So celebrate a cleaner beauty industry by telling your Congresspeople to support the new Safe Cosmetics Act
and checking out the so-awesome-I-bring-it-beauty-shopping-with-me NO MORE DIRTY LOOKS: The Truth About Your Beauty Products and the Ultimate Guide to Safe and Clean Cosmetics.

Plus, ooh, memories: Check out the time when Alexandra and Siobhan guest-starred right here on Beauty Schooled. Big love!

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[Beauty Overheard] From the Department of Celebrities Say the Darndest Things

photo of Christy Turlington by Patrick McMullan

It’s been awhile since I’ve done one of these and now here’s Christy Turlington, interviewed in the Telegraph, as excerpted by New York Mag’s The Cut:

On whether she considered her looks a curse:

“I used to think so, but I don’t any more. When I was 18, and my looks were what I was – and all that I was – it did feel very limiting. It got to the point where I wondered what I was doing. But modeling gave me the kind of confidence that a lot of girls in their teenage years don’t have. In the end, I think that the industry saved me from having to be self-conscious.”

On charity work versus modeling:

“[T]here’s nothing rewarding about modeling. It was a fun opportunity that allowed me to see the world but spiritually and intellectually there is nothing rewarding about the profession at all.”

On being a supermodel:

“Maybe our body types were more feminine, but I often felt that we were too glamorous. Because I’m not very glamorous it didn’t feel true to me. I relate far more to the fashion of today than the Chanel miniskirts and Versace jackets of that time. Plus, having to wear all that make-up — what a waste! Cindy was much more that kind of persona; I don’t think the ‘sexy girl’ thing is my image at all — I get more attention from females.”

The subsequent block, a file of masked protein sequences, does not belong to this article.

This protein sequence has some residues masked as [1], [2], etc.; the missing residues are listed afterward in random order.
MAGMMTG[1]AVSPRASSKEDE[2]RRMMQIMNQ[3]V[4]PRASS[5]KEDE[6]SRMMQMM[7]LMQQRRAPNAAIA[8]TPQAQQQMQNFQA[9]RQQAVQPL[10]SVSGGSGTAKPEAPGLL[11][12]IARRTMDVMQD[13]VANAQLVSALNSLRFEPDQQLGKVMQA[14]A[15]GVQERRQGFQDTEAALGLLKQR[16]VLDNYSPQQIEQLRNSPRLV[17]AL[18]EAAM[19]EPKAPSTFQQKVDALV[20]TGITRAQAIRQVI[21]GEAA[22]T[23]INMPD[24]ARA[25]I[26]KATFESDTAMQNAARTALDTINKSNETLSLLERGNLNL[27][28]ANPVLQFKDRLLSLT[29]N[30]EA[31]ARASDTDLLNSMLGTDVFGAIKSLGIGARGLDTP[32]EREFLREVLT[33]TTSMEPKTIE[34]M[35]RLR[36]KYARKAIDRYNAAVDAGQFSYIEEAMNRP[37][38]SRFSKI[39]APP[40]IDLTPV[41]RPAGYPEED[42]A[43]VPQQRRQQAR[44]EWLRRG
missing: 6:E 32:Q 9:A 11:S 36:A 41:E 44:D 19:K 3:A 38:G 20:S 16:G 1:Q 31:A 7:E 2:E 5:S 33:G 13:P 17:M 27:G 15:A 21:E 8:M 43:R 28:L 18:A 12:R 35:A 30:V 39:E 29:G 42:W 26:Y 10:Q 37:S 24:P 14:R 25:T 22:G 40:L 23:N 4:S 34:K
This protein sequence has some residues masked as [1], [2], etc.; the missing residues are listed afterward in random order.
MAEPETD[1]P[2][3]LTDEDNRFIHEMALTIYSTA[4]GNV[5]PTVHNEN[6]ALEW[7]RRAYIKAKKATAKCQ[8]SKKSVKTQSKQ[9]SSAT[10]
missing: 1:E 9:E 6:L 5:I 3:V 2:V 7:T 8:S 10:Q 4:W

On doing runway shows:

“Actually, I hated that part more than anything. I just remember thinking: ‘How fast can I get to the end and back again?'”

I’m not going to do the “how whiny to complain about the gig that made you rich and famous and able to advocate for maternal health in third world countries like you’re doing now” thing, because these quotes are taken completely out of context, and it’s totally likely that Christy spent the rest of the interview explaining how this emotional journey led her to the place she’s in now and all that jazz. Celebs love to talk like that. Besides, it seems like she has a fairly nuanced view on the whole phenomenon (otherwise known as her life). I like that she acknowledges how modeling gave her more confidence than your average teenage girl — it’s nice to hear that constant validation about your appearance has the expected pay-off of making you feel good, rather than the same old “but I was so gawky and unpopular in high school!” stuff.

Of course, it would be awfully nice if the standard that Christy met so easily (equating awesome self-esteem and free clothes for her) was applied less ferociously to the rest of the world. And if maybe being a fashion & beauty superstar was a little less rewarded — since even she acknowledges that “there’s nothing rewarding” about that job.

Onward.

And yes, I know, what even IS this? A Beauty Overheard post on a Friday, not a Pretty Price Check? Your mind = blown, right?

Well, I figured, we Price Checked on Monday, so things are already a little wacky this week. And maybe you haven’t had a chance to read this long post I wrote about Newsweek’s Beauty Advantage package, plus you haven’t taken seven minutes yet to watch The Story of Cosmetics video. (Which, by the way, has the industry hopping mad. Whee!)

I don’t want to distract you with that much on your plate. But I will say, so you can also be in the know, that the other BIG cosmetics news this week is the Safe Cosmetics Act of 2010. (The industry is fricking mad about that too.) So I’m working away on a kind of Price Check on Steroids post to tell you everything you need to know about that bill and the industry’s counter-proposals. But in the meantime, click all those places I helpfully highlighted for you to get the basics — and if you support the bill, write to your Congressperson to let them know.

[Photo: Christy Turlington by Patrick McMullan, via New York Magazine’s The Cut.]

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Filed under Beauty Overheard, Beauty Schooled, week 34

Another Video for You. It’s Like Substitute Teacher Week Around Here.

You know, like when you had a sub at school, so all they did was show movies? Maybe that post title didn’t need this follow up explanation?